The operative word here is should.
This naming convention is by no means mandatory. And it also has nothing to do with being able to see who created the library.
The point is that there is a single flat namespace for packages, and that thus every package ever written, including old packages that are no longer maintained, packages that are currently being written, packages that haven't been written yet, packages by developers who are already dead and future packages of developers who aren't even born yet, shares the same namespace. So, every developer has to agree with every other developer, including ones that are already dead and ones who haven't been born yet on what the names of packages are going to be.
Obviously, this level of coordination is impossible. So, the next best thing is to have some sort of registry where every package name must be registered and the maintainer of the registry ensures that package names are globally unique.
However, doing that is quite expensive, so instead they instead chose a naming convention which "outsources" the maintenance of this global registry to someone else: by suggesting that the package name should be derived from an Internet Domain Name you own, the work of making sure that no two people own the same package name is outsourced to the Internet Domain Name System which has been reliably, effectively, and efficiently doing exactly that for decades, on a global scale.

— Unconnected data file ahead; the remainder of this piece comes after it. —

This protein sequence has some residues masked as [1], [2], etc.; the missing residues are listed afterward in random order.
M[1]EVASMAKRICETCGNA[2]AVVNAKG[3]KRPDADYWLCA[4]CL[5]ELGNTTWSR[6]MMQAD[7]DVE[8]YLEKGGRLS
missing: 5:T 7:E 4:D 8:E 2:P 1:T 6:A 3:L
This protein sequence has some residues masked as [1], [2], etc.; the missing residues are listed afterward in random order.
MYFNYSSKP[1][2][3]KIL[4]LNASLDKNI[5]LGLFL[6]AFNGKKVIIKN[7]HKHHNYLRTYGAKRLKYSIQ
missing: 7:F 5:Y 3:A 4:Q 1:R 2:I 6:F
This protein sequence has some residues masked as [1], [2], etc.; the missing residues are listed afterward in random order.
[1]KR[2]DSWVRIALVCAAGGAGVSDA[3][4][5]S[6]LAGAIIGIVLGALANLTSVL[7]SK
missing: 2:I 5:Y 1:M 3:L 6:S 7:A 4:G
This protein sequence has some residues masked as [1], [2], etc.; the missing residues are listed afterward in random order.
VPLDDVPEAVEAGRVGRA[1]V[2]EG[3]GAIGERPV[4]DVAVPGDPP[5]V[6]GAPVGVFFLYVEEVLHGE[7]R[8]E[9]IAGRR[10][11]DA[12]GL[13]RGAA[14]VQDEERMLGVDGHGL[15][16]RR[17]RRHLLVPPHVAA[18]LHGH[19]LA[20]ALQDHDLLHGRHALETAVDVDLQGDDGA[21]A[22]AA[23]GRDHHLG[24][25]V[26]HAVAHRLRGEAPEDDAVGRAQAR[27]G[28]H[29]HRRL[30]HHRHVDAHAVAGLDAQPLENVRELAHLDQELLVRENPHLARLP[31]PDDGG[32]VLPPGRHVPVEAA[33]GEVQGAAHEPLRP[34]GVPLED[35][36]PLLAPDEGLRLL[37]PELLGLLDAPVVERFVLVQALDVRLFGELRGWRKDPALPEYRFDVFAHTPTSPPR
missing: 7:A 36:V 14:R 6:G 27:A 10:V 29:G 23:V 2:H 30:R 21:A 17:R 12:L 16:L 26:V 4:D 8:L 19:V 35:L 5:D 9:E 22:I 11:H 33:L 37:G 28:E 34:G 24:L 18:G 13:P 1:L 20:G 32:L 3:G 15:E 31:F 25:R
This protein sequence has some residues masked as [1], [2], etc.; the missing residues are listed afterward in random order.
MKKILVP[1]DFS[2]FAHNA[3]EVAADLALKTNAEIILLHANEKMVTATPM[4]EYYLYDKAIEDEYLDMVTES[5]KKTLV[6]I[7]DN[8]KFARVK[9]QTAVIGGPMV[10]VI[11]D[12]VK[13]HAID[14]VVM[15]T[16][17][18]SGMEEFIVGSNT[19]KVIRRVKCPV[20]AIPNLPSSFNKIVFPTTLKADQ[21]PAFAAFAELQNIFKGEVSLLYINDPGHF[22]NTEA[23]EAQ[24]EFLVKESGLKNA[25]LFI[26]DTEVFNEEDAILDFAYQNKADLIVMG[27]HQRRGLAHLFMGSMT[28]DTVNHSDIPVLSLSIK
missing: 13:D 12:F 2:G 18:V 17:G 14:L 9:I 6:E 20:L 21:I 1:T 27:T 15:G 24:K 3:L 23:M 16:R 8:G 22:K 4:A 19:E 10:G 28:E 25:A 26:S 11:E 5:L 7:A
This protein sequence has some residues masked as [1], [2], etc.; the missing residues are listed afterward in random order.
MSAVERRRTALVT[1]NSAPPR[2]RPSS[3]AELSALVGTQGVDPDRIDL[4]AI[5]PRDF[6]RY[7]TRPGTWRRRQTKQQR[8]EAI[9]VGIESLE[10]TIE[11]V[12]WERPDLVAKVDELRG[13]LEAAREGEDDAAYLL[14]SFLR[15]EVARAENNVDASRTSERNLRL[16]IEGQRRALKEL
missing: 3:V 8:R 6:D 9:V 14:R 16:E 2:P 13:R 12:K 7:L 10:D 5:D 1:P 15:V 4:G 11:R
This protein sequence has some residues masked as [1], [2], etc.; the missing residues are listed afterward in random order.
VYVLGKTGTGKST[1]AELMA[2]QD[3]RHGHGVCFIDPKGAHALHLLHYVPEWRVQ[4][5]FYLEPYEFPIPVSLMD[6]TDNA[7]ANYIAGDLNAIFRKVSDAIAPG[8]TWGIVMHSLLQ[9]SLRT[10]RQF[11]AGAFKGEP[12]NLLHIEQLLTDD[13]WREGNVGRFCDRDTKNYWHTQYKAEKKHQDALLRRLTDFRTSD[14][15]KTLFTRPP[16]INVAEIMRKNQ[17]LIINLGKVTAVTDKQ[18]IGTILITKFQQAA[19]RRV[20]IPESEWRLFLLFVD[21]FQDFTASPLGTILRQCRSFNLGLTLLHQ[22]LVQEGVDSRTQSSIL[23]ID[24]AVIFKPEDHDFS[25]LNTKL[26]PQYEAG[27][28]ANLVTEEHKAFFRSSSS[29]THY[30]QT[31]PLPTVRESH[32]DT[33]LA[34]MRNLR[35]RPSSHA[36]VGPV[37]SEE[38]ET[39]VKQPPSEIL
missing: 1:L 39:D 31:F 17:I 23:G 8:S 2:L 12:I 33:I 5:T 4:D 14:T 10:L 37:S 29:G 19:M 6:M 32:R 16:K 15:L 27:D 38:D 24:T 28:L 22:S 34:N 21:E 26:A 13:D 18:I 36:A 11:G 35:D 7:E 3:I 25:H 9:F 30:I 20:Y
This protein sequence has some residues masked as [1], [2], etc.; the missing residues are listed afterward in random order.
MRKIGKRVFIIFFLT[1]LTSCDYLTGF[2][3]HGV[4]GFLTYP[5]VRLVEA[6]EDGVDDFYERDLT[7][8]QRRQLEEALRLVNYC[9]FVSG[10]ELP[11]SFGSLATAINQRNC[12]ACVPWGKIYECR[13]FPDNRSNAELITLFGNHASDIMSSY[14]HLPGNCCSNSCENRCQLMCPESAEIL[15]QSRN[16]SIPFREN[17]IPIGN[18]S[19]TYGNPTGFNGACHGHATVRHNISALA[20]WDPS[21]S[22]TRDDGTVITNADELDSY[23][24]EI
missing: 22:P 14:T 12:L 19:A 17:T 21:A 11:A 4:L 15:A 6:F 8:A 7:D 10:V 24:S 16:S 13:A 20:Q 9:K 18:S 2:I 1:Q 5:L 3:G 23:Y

Now that you understand what the naming convention is for, you can probably answer your question yourself:
Should I unpublish and republish with a proper package name?
Yes, you should, but not for the reason you are asking about.
In how far will I run into (legal) issues (if any), because I am not the owner of health.com (example).
You won't run into any legal issues, probably. (However, as always, ask a lawyer. This is a programming site. We understand programming issues. We don't understand legal issues. That's what lawyers are for.)
The issue is that you cannot guarantee that your names are going to be unique. The owners of health.com may decide to create an Android app, and they may have the same class names as you, for example. By using a package name that is guaranteed to be unique, e.g. a domain name you own (and even if it is just